Officials revolt against the Government for the "low" wage increases and prepare a lawsuit

Gonzalo D. VelardeFOLLOW, CONTINUEMadrid Updated: 05/13/2022 19:21h

The Government recently confirmed that the almost three million public employees in Spain will form part of the so-called income pact that seeks to contain wage increases for this and the coming years and reduce the even greater rise in prices that could unleash what are known as effects second round. A) Yes,
Officials will experience a 2% salary increase this year
as stated in the 2022-2025 Stability Program sent to Brussels in recent days.

However, neither the level set for the revaluation nor the ways in which the Executive has communicated this salary increase to officials convince the unions, which have announced mobilizations for next May 25 in protest for a measure that has been addressed “Unilaterally”, according to ABC sources close to the negotiation, who complain about how the Ministry of Finance and Public Administration brought that already predetermined 2% increase to the dialogue.

Given the climate of economic tension caused by the strong increase in prices, 8.3% in April, the unions denounce a strong loss of purchasing power in recent years, and which will deepen at the end of this year. The Bank of Spain expects the CPI to stand at an annual average of 7.5% by 2022, a figure that the Airef moderates to 6.6%. Either way, the stage
draws a loss of purchasing power
for civil servants between 4.6 and 5.5 percentage points.

However, so far, that fixed increase of 2% for 2022 for civil servants is the only palpable commitment on the income pact that the Government insistently calls for. Neither the salaried workers, who promise to give the "battle" in the more than 4,000 collective bargaining tables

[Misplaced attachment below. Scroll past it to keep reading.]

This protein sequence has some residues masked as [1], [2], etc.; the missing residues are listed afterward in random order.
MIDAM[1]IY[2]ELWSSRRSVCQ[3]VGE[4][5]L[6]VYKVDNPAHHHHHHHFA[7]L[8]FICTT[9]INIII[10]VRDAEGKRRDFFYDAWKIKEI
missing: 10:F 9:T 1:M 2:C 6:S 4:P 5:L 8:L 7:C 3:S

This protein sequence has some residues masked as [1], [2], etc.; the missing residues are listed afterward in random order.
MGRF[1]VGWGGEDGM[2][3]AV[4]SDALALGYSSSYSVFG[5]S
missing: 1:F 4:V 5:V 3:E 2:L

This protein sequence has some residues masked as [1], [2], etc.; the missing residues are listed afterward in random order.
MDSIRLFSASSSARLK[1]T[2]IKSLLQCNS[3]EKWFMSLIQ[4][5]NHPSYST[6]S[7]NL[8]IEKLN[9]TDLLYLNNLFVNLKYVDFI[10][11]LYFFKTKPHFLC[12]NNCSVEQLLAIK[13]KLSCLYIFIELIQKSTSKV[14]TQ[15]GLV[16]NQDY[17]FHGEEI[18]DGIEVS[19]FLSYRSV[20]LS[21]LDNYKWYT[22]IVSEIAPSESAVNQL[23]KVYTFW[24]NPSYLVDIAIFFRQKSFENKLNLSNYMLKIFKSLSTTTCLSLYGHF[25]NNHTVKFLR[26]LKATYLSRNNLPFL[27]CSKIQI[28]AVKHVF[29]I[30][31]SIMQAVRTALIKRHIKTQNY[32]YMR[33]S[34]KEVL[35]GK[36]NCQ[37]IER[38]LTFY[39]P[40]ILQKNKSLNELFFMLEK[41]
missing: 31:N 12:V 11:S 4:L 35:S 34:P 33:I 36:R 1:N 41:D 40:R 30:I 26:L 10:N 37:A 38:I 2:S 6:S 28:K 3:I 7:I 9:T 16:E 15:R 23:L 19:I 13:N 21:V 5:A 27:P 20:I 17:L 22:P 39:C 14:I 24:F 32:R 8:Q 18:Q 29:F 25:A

after breaking off negotiations with CEOE
For the AENC, neither the pensioners who will see their payments updated in 2023 with the average CPI of this year, will contribute in a formal way to this income agreement.

The conflict grows

At this point, the demands of the main CSIF union on the scope of the salary increase for this year coincide with the demand for compliance with those already agreed, and which do not end up being carried out by the different public administrations.

Specifically, this Friday, the union filed a collective dispute with the Ministry of Labor and Social Economy for non-payment in Puertos del Estado of wage increases to its more than 4,000 workers. This is the previous and obligatory step to present a subsequent lawsuit before the National High Court for this refusal to comply with the agreed increase, to which CSIF will add the payment of the applicable legal interest, according to the union central warned in a statement.

The union recalls that the Third Agreement is now in the middle of its validity, which was signed for a period of 8 years, with 2 million annual additional funds, so that the employees of Puertos del Estado could recover the purchasing power that was lost with the 2008 crisis.

However, it regrets that the more than 4,000 Puertos workers continue to lose their purchasing power, after the company already took 18 months to approve the salary increase for 2020. CSIF assures that Puertos del Estado holds the Ministry of Finance responsible of this paralysis, but the union understands that "someone is not doing their job well or simply is not interested in doing it".

In fact, according to what union sources point out to this medium, the impact of the pandemic would have paralyzed not only the application of the State Ports agreement but also that of several companies with public employees, such as Correos Express and Paradores. In short, about 15,000 workers are at the expense of receiving the salary increase agreed with the administration.

less buying power

Public workers assure that they have suffered a loss of purchasing power of 15% since 2010, when the Government of José Luis Rodríguez Zapatero lowered their salary, "so it is urgent to negotiate a salary increase." According to the union, "civil servants have been contributing to the Income Agreement for more than ten years."

In this sense, CSIF assures that officials need
wages commensurate with the work they do
and they cannot continue to suffer more cuts, so there will be mobilizations given that the Minister of Finance, María Jesús Montero, does not sit down to negotiate.

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